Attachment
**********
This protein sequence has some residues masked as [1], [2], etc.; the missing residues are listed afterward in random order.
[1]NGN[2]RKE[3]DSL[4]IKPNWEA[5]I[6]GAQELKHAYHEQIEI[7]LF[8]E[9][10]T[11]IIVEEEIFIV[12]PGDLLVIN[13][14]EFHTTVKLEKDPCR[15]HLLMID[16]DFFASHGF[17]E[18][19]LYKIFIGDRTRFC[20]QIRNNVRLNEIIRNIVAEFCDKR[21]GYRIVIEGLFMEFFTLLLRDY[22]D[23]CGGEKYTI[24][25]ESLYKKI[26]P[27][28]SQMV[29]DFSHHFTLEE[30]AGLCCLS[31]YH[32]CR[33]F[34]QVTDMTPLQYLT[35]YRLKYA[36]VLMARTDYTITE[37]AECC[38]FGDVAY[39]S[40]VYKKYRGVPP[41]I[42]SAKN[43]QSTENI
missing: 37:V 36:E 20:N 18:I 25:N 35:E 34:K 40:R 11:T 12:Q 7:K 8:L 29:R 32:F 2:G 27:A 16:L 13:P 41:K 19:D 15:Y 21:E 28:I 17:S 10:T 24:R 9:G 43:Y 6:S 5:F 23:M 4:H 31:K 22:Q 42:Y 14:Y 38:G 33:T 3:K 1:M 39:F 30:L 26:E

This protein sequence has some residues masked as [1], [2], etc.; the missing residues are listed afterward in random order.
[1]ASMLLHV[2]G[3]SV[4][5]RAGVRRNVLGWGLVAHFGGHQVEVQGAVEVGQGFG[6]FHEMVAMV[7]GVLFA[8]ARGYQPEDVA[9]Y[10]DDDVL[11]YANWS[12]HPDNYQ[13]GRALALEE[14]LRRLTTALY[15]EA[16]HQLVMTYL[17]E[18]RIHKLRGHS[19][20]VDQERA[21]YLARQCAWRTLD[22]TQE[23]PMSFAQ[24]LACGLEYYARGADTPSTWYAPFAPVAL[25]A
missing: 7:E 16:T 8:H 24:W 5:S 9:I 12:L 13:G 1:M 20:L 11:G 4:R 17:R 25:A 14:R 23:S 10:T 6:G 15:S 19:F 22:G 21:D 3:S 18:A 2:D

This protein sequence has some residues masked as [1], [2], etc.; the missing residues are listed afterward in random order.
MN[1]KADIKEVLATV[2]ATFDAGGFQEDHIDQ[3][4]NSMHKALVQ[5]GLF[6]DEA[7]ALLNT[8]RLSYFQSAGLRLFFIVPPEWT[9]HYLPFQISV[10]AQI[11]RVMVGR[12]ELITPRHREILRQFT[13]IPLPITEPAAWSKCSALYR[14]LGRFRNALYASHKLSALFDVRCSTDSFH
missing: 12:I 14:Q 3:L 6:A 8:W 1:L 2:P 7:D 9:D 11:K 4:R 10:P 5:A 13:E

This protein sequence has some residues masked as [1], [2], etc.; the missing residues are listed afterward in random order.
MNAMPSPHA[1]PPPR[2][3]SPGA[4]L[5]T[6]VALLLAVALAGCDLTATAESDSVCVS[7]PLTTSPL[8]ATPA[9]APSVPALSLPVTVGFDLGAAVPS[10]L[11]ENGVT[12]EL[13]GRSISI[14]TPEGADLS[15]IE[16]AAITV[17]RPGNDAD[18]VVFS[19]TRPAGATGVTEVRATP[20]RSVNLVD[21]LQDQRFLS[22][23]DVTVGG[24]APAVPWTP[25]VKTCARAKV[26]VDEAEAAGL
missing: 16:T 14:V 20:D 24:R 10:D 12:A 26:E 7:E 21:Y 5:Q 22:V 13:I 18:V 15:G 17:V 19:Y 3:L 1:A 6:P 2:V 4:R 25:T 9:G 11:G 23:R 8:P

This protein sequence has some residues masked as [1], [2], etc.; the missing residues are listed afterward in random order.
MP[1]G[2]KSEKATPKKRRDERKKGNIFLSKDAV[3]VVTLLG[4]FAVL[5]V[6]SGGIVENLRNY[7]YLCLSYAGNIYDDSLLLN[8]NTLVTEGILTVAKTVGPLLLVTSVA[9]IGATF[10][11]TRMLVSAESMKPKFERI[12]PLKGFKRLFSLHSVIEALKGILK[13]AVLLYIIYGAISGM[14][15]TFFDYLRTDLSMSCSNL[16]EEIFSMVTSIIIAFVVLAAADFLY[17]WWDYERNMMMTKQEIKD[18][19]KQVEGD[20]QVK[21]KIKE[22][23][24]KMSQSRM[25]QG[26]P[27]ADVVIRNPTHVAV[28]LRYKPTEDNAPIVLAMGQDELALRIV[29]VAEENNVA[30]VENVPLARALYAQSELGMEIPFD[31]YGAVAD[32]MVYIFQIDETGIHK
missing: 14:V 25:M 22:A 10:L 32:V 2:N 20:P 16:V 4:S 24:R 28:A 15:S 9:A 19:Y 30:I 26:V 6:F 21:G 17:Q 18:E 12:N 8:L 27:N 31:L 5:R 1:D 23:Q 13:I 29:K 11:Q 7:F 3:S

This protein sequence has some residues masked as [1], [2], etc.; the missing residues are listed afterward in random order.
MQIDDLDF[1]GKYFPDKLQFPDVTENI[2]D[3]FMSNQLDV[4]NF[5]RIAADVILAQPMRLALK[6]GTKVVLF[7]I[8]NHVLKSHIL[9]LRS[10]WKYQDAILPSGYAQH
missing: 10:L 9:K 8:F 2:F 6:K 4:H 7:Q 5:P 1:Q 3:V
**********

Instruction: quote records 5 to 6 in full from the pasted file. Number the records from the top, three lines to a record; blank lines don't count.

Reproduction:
This protein sequence has some residues masked as [1], [2], etc.; the missing residues are listed afterward in random order.
MP[1]G[2]KSEKATPKKRRDERKKGNIFLSKDAV[3]VVTLLG[4]FAVL[5]V[6]SGGIVENLRNY[7]YLCLSYAGNIYDDSLLLN[8]NTLVTEGILTVAKTVGPLLLVTSVA[9]IGATF[10][11]TRMLVSAESMKPKFERI[12]PLKGFKRLFSLHSVIEALKGILK[13]AVLLYIIYGAISGM[14][15]TFFDYLRTDLSMSCSNL[16]EEIFSMVTSIIIAFVVLAAADFLY[17]WWDYERNMMMTKQEIKD[18][19]KQVEGD[20]QVK[21]KIKE[22][23][24]KMSQSRM[25]QG[26]P[27]ADVVIRNPTHVAV[28]LRYKPTEDNAPIVLAMGQDELALRIV[29]VAEENNVA[30]VENVPLARALYAQSELGMEIPFD[31]YGAVAD[32]MVYIFQIDETGIHK
missing: 14:V 25:M 22:A 10:L 32:V 2:N 20:P 16:V 4:S 24:R 28:A 15:S 9:A 19:Y 30:I 26:V 6:F 21:G 17:Q 18:E 12:N 8:L 27:N 31:L 5:R 1:D 23:Q 13:I 29:K 11:Q 7:F 3:S

This protein sequence has some residues masked as [1], [2], etc.; the missing residues are listed afterward in random order.
MQIDDLDF[1]GKYFPDKLQFPDVTENI[2]D[3]FMSNQLDV[4]NF[5]RIAADVILAQPMRLALK[6]GTKVVLF[7]I[8]NHVLKSHIL[9]LRS[10]WKYQDAILPSGYAQH
missing: 10:L 9:K 8:F 2:F 6:K 4:H 7:Q 5:P 1:Q 3:V